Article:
Ain't Your Time To Go
By: Beck Hansen
Written by: Beck Hansen

Alternate Titles:

a.k.a. Untitled (KCRW 1996)

Live Versions:
  1. Ain't Your Time To Go
  2.  
 
Lyrics:
Ain't Your Time To Go [Live version (a)]:

Well, if it ain't your time to go then you'd better stay put for now
Everybody's got to do their time until it's time
And if it ain't broken then break it and say you knew me way back when
When fools were fools and all the rest were swine waiting to be defiled
I could hang up my shingles out by the side of the road
Try to bang the blame out of the cinders you left behind
Like a driftwood in the night that was washed up by the light
Of the moon that bleached my bones then sent me to the pile
Mustard in your smile, land that hand on the radio dial
Then the breezes of the season have blown us back to hell
It's a stolen telephone that I dialed, blind and alone
Just to hear the voice of a bargain center soul
Now the deserts are in flame and the bandages are the same
And the factory's casualties are looking for mangled jewels
Well if it ain't your time to go, then you better stay put for now
'Cause everybody's got to put their hand upon the hand of the clock
Like the minds of misers grinding down their gears to a halt
 
The Song:

Beck pulled this song out on a radio show in 1996. Apparently, he knew he just had a few minutes left in his set, and he went looking though his magic notebook of songs to find a good, short one.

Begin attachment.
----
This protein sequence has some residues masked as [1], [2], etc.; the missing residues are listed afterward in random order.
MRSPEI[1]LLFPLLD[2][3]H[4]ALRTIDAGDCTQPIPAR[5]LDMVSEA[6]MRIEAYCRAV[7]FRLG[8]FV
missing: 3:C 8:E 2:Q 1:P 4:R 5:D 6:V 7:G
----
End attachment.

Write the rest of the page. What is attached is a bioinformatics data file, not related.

A few years later, Mutations would end up being filled with older songs like this one, and the style of the song really fits with that album. Beck's long continuous phrases like
Try to hang the blame out of the cinders you left behind
Like a driftwood in the night that was washed up by the light
Of the moon that bleached my bones, then sent me to the pile
Mustard in your smile, land that hand on the radio dial
remind me of some of the lengthy wordy lines in "Nobody's Fault But My Own" or "Lazy Flies" or the like. This is not a style he really used on Odelay, where he was making songs up piece by piece in the studio, but he frequently used in his folk songs at the time.

And of course the awkward last lines ("'Cause everybody's got to put their hand upon the hand / Of the clock like the minds of misers / Grinding down their gears to a halt") get tightened up into the less awkward "The misers wind their minds like clocks / That grind their gears on and on" on "Sing It Again." More obscurely, "bargain center soul" recalls wearing "a bargain center dunce cap sittin' on your head" in this song.

I read this as a subtle, but sarcastic, song, about success (probably the music industry mainly, but it works on a general level too).
 
Live:

Played live once:
June 19, 1996

Only played the one time of which I am aware.
 
Notes: